Now we describe the asymptotic distribution of the . We need some additional notation. Let be an -point in , and let be the connected components of the fibre . As is defined over , this set of components is permuted by the Frobenius endomorphism . But there is also an action by monodromy of the fundamental group (this requires a certain amount of étale machinery to properly set up, as we are working over a positive characteristic field rather than over the complex numbers, but I am going to ignore this rather important detail here, as I still don’t fully understand it). This fundamental group may be infinite, but (by the étale construction) is always profinite, and in particular has a Haar probability measure, in which every finite index subgroup (and their cosets) are measurable. Thus we may meaningfully talk about elements drawn uniformly at random from this group, so long as we work only with the profinite -algebra on that is generated by the cosets of the finite index subgroups of this group (which will be the only relevant sets we need to measure when considering the action of this group on finite sets, such as the components of a generic fibre).
Theorem 5 (Lang-Weil with parameters) Let be varieties of complexity at most with irreducible, and let be a dominant map of complexity at most . Let be an -point of . Then, for any natural number , one has for values of , where is the random variable that counts the number of components of a generic fibre that are invariant under , where is an element chosen uniformly at random from the étale fundamental group . In particular, in the asymptotic limit , and with chosen uniformly at random from , (or, equivalently, ) and have the same asymptotic distribution.
This theorem generalises Corollary 4 (which is the case when is just a point, so that is just and is trivial). Informally, the effect of a non-trivial parameter space on the Lang-Weil bound is to push around the Frobenius map by monodromy for the purposes of counting invariant components, and a randomly chosen set of parameters corresponds to a randomly chosen loop on which to perform monodromy.
Example 2 Let and for some fixed ; to avoid some technical issues let us suppose that is coprime to . Then can be taken to be , and for a base point we can take . The fibre – the roots of unity – can be identified with the cyclic group by using a primitive root of unity. The étale fundamental group is (I think) isomorphic to the profinite closure of the integers (excluding the part of that closure coming from the characteristic of ). Not coincidentally, the integers are the fundamental group of the complex analogue of . (Brian Conrad points out to me though that for more complicated varieties, such as covers of by a power of the characteristic, the etale fundamental group is more complicated than just a profinite closure of the ordinary fundamental group, due to the presence of Artin-Schreier covers that are only ramified at infinity.) The action of this fundamental group on the fibres can given by translation. Meanwhile, the Frobenius map on is given by multiplication by . A random element then becomes a random affine map on , where chosen uniformly at random from . The number of fixed points of this map is equal to the greatest common divisor of and when is divisible by , and equal to otherwise. This matches up with the elementary number fact that a randomly chosen non-zero element of will be an power with probability , and when this occurs, the number of roots in will be .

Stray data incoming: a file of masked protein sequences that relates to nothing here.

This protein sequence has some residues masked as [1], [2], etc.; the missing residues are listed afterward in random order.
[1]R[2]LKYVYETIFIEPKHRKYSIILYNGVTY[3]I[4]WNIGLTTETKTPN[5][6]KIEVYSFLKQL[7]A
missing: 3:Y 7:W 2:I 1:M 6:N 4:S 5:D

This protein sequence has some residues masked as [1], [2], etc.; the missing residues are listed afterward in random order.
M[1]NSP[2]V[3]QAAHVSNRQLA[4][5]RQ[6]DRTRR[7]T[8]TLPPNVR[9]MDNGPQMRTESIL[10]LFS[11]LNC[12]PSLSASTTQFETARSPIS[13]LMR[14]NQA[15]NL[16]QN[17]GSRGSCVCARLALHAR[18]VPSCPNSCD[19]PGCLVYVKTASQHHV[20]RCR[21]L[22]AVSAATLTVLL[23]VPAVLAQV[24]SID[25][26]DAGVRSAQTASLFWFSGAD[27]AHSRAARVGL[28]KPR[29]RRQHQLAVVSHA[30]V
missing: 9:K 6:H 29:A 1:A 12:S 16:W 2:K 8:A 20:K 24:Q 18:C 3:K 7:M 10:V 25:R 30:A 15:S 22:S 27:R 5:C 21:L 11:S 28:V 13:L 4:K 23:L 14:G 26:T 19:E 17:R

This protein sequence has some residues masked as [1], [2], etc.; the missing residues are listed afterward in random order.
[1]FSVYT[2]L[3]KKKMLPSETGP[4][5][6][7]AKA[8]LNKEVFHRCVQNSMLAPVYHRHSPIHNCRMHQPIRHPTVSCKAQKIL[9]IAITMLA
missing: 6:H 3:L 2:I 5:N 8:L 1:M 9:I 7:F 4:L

Example 3 (Thanks to Jordan Ellenberg for this example.) Consider a random elliptic curve , where are chosen uniformly at random, and let . Let be the -torsion points of (i.e. those elements with using the elliptic curve addition law); as a group, this is isomorphic to (assuming that has sufficiently large characteristic, for simplicity), and consider the number of points of , which is a random variable taking values in the natural numbers between and . In this case, the base variety is the modular curve , and the covering variety is the modular curve . The generic fibre here can be identified with , the monodromy action projects down to the action of , and the action of Frobenius on this fibre can be shown to be given by a matrix with determinant (with the exact choice of matrix depending on the choice of fibre and of the identification), so the distribution of the number of -points of is asymptotic to the distribution of the number of fixed points of a random linear map of determinant on .
Theorem 5 seems to be well known “folklore” among arithmetic geometers, though I do not know of an explicit reference for it. I enjoyed deriving it for myself (though my derivation is somewhat incomplete due to my lack of understanding of étale cohomology) from the ordinary Lang-Weil theorem and the moment method. I’m recording this derivation later in this post, mostly for my own benefit (as I am still in the process of learning this material), though perhaps some other readers may also be interested in it.
Caveat: not all details are fully fleshed out in this writeup, particularly those involving the finer points of algebraic geometry and étale cohomology, as my understanding of these topics is not as complete as I would like it to be.
Many thanks to Brian Conrad and Jordan Ellenberg for helpful discussions on these topics.